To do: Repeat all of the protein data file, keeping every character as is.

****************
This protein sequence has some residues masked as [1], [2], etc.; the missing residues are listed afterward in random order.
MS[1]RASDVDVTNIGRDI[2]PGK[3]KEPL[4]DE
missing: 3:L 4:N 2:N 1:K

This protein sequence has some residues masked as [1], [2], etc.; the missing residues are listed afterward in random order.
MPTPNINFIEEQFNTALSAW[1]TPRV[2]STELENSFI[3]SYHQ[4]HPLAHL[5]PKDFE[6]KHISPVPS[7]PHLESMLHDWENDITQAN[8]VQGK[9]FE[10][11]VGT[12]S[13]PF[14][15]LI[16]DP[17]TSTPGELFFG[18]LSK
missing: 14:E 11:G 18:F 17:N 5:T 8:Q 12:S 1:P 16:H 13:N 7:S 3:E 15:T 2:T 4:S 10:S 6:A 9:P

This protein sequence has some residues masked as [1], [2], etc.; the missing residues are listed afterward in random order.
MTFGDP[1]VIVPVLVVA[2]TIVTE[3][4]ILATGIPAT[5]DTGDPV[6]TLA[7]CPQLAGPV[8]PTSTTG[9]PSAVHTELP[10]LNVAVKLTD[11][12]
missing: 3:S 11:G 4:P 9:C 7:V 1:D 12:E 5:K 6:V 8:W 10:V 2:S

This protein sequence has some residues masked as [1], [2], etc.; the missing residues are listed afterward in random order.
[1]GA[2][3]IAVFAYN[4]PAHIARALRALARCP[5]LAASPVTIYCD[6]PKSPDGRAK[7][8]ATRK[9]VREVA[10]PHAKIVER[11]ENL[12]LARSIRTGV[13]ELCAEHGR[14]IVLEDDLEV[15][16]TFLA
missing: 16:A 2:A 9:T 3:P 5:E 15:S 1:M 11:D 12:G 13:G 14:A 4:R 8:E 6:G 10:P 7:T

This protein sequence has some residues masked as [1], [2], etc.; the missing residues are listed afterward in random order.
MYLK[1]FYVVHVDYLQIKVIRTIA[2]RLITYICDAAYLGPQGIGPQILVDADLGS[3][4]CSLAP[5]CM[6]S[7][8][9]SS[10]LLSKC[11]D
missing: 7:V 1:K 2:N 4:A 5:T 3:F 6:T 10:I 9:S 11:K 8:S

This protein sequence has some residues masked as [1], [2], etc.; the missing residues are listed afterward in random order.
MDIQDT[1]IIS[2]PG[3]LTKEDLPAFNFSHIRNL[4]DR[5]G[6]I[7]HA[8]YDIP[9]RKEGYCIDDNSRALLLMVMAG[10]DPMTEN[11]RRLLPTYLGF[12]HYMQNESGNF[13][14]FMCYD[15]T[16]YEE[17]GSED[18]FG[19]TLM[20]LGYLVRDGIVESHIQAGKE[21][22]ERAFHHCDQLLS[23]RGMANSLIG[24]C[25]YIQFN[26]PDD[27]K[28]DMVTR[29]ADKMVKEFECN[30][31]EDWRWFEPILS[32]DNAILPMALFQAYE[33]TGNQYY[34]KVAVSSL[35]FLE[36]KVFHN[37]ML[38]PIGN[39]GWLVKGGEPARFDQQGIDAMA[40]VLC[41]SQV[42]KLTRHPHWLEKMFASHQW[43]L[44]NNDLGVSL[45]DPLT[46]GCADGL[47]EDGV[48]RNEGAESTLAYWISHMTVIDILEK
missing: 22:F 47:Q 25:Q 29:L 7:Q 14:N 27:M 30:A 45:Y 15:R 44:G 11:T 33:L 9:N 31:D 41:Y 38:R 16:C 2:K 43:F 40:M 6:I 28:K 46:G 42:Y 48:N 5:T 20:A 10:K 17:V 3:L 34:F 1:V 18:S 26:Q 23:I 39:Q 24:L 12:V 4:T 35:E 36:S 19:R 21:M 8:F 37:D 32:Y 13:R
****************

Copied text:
This protein sequence has some residues masked as [1], [2], etc.; the missing residues are listed afterward in random order.
MS[1]RASDVDVTNIGRDI[2]PGK[3]KEPL[4]DE
missing: 3:L 4:N 2:N 1:K

This protein sequence has some residues masked as [1], [2], etc.; the missing residues are listed afterward in random order.
MPTPNINFIEEQFNTALSAW[1]TPRV[2]STELENSFI[3]SYHQ[4]HPLAHL[5]PKDFE[6]KHISPVPS[7]PHLESMLHDWENDITQAN[8]VQGK[9]FE[10][11]VGT[12]S[13]PF[14][15]LI[16]DP[17]TSTPGELFFG[18]LSK
missing: 14:E 11:G 18:F 17:N 5:T 8:Q 12:S 1:P 16:H 13:N 7:S 3:E 15:T 2:T 4:S 10:S 6:A 9:P

This protein sequence has some residues masked as [1], [2], etc.; the missing residues are listed afterward in random order.
MTFGDP[1]VIVPVLVVA[2]TIVTE[3][4]ILATGIPAT[5]DTGDPV[6]TLA[7]CPQLAGPV[8]PTSTTG[9]PSAVHTELP[10]LNVAVKLTD[11][12]
missing: 3:S 11:G 4:P 9:C 7:V 1:D 12:E 5:K 6:V 8:W 10:V 2:S

This protein sequence has some residues masked as [1], [2], etc.; the missing residues are listed afterward in random order.
[1]GA[2][3]IAVFAYN[4]PAHIARALRALARCP[5]LAASPVTIYCD[6]PKSPDGRAK[7][8]ATRK[9]VREVA[10]PHAKIVER[11]ENL[12]LARSIRTGV[13]ELCAEHGR[14]IVLEDDLEV[15][16]TFLA
missing: 16:A 2:A 9:T 3:P 5:E 15:S 1:M 11:D 12:G 13:G 14:A 4:R 8:E 6:G 10:P 7:T

This protein sequence has some residues masked as [1], [2], etc.; the missing residues are listed afterward in random order.
MYLK[1]FYVVHVDYLQIKVIRTIA[2]RLITYICDAAYLGPQGIGPQILVDADLGS[3][4]CSLAP[5]CM[6]S[7][8][9]SS[10]LLSKC[11]D
missing: 7:V 1:K 2:N 4:A 5:T 3:F 6:T 10:I 9:S 11:K 8:S

This protein sequence has some residues masked as [1], [2], etc.; the missing residues are listed afterward in random order.
MDIQDT[1]IIS[2]PG[3]LTKEDLPAFNFSHIRNL[4]DR[5]G[6]I[7]HA[8]YDIP[9]RKEGYCIDDNSRALLLMVMAG[10]DPMTEN[11]RRLLPTYLGF[12]HYMQNESGNF[13][14]FMCYD[15]T[16]YEE[17]GSED[18]FG[19]TLM[20]LGYLVRDGIVESHIQAGKE[21][22]ERAFHHCDQLLS[23]RGMANSLIG[24]C[25]YIQFN[26]PDD[27]K[28]DMVTR[29]ADKMVKEFECN[30][31]EDWRWFEPILS[32]DNAILPMALFQAYE[33]TGNQYY[34]KVAVSSL[35]FLE[36]KVFHN[37]ML[38]PIGN[39]GWLVKGGEPARFDQQGIDAMA[40]VLC[41]SQV[42]KLTRHPHWLEKMFASHQW[43]L[44]NNDLGVSL[45]DPLT[46]GCADGL[47]EDGV[48]RNEGAESTLAYWISHMTVIDILEK
missing: 22:F 47:Q 25:Q 29:L 7:Q 14:N 27:M 30:A 45:Y 15:R 44:G 11:T 33:L 9:N 31:D 41:Y 38:R 16:C 2:K 43:F 40:M 6:I 28:K 46:G 42:Y 48:N 5:T 20:A 10:K 17:V 3:L 34:F 1:V 18:S 26:Q 23:I 39:Q 24:L 12:V 4:T 35:E 36:S 19:R 21:M 8:F 37:D 32:Y 13:R